Recently, it came to light that the Scroll, Brigham Young University-Idaho’s student newspaper, had been censored.
This fall, BYU-Idaho’s decision to stop accepting Medicaid as an alternative to the university-offered health insurance has been the subject of an ongoing controversy on campus. (Incidentally, the university reversed its position and will be accepting Medicaid again this coming semester.)
According to the Religion News Service, student journalists experienced pressure from the BYU-Idaho administration to discontinue their coverage of the issue after publishing a piece that was critical of the university’s decision to stop accepting Medicaid, a lifeline to health coverage for many according to the Scroll’s reporting. Students were clearly frustrated about the university’s decision, and the Scroll – like any good campus newspaper – talked to those students to understand their perspective. Apparently, the administration did not take kindly to the venting session.
As reported by the Post Register, a recording of a Scroll staff meeting revealed that the staff worried its funding would be cut if it continued to write about the issue. One unidentified Scroll staff member apparently summarized the pressure this way: “Basically, the deal is, there are people that would be very happy to cut Scroll funding in the Kimball (administrative) building, and so we keep getting told to not poke the bear.”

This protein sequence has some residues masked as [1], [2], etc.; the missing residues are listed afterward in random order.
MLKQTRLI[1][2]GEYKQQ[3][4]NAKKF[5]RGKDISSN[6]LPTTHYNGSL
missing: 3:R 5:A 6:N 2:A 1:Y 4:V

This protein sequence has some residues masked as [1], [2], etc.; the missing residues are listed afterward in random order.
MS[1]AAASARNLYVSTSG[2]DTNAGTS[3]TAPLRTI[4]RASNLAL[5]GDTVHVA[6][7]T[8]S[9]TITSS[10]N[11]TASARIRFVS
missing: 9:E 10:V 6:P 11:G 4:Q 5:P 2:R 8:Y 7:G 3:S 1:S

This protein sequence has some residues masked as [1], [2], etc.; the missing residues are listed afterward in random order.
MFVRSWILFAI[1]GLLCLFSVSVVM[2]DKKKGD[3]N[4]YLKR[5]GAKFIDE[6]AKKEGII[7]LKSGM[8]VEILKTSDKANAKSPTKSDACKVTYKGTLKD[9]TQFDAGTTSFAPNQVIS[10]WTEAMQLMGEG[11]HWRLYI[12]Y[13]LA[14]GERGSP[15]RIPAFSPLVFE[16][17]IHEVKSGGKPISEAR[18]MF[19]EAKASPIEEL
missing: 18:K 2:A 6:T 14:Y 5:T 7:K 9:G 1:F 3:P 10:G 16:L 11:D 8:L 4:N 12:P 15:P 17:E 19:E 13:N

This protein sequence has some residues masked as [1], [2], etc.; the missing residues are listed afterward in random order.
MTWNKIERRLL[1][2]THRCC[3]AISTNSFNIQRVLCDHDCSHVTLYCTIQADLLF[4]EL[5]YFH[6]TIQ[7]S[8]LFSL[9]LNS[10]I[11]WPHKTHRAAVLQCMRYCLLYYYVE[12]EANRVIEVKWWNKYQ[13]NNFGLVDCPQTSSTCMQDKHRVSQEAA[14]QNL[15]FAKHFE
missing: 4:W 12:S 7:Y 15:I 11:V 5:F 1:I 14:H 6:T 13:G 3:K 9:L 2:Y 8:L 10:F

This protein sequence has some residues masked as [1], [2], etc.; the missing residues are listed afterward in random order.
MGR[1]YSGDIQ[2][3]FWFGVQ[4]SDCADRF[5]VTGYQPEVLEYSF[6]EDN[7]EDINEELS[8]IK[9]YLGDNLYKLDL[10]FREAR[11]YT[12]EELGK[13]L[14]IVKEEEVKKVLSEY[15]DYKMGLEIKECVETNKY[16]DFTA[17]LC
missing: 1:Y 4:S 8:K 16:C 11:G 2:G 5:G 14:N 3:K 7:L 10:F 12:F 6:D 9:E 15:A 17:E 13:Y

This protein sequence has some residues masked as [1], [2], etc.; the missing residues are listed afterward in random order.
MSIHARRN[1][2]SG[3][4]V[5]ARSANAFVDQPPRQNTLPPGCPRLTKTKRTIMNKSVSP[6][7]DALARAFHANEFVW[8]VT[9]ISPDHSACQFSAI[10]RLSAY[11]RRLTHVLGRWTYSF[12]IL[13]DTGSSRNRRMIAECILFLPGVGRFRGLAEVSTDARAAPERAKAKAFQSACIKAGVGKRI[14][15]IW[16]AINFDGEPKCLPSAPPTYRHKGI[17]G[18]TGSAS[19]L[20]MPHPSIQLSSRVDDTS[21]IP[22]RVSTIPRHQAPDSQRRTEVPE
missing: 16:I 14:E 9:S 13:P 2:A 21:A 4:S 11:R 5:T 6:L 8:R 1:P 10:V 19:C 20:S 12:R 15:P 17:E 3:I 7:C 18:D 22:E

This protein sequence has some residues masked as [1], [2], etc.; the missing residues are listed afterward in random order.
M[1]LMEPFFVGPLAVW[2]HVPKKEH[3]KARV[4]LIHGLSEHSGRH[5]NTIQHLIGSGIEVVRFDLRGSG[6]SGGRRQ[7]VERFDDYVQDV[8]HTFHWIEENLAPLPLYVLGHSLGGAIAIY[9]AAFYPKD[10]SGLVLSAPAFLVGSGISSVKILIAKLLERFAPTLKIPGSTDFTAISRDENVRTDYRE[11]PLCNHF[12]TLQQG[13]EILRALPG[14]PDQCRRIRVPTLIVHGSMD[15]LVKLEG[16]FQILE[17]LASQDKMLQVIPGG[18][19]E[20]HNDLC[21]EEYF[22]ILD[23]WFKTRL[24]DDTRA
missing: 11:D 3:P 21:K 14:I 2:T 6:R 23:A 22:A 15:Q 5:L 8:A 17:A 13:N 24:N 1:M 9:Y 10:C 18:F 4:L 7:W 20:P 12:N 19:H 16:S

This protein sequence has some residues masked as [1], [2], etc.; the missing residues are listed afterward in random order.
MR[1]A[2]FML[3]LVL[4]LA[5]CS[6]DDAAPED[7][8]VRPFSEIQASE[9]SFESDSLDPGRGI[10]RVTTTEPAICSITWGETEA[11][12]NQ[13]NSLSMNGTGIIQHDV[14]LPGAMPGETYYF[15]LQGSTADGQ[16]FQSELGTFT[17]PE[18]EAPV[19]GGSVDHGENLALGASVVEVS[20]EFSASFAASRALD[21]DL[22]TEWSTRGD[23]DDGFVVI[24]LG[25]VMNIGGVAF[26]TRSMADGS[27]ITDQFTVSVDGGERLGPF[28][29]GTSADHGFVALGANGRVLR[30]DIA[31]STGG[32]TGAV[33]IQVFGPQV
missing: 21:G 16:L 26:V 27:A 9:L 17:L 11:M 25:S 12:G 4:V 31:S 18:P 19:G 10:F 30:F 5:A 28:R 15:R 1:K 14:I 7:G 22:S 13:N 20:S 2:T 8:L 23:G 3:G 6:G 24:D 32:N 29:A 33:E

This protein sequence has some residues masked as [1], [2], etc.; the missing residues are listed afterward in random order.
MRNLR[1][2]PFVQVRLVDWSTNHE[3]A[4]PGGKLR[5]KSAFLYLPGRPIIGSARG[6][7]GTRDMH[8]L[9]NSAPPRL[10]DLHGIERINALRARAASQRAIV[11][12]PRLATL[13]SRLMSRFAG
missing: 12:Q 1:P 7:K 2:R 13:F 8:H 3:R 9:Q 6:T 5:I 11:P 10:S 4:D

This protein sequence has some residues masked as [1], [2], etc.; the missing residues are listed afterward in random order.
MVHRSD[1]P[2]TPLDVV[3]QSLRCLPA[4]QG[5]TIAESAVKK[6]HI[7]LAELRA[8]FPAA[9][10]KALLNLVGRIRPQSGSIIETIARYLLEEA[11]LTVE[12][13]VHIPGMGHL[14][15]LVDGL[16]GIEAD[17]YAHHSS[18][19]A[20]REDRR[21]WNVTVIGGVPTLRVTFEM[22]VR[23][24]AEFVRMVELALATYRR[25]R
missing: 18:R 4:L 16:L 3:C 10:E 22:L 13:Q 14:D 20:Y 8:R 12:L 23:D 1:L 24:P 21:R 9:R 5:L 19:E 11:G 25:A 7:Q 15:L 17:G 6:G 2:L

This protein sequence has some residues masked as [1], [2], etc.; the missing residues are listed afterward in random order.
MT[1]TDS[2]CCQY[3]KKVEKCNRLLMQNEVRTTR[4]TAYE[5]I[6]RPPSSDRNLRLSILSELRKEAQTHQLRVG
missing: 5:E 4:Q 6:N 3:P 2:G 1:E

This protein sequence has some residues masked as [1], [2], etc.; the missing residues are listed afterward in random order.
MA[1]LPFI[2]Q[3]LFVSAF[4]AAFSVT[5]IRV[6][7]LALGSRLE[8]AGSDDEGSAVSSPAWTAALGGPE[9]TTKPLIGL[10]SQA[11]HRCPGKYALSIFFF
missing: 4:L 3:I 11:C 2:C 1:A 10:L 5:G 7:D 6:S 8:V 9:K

This is certainly not the first time FIRE has heard of threats to student media coverage — in fact, we wrote a report this fall about this prevalent issue — but it is notable that this instance happened at a BYU campus. BYU’s main campus in Provo, Utah earns a rare “Warning” rating in FIRE’s Spotlight database. If the Idaho campus were to be included in our database, it would earn this same designation.
What is a “Warning” school?
The vast majority of private colleges represent themselves as bastions of free expression — and explicitly promise free speech to their students in written policy. However, there is a smaller number of private institutions (only six institutions in our Spotlight database of 471 colleges and universities) that do not promise free speech. These schools state in no uncertain terms in official policy that they value something else over freedom of expression; these are “Warning” schools.
FIRE designates these types of institutions as Warning schools to advise prospective students and faculty members that this private university clearly states that it holds a certain set of values above a commitment to freedom of speech
As private institutions, these colleges and universities possess their own right to free association, which allows them to prioritize other values above the right to free speech. Under the First Amendment, freedom of association cultivates the gathering of like-minded people who share similar goals, values, and interests. As such, it is important for students and faculty members to have the choice to attend an institution that prioritizes certain values that depart from a traditional college experience.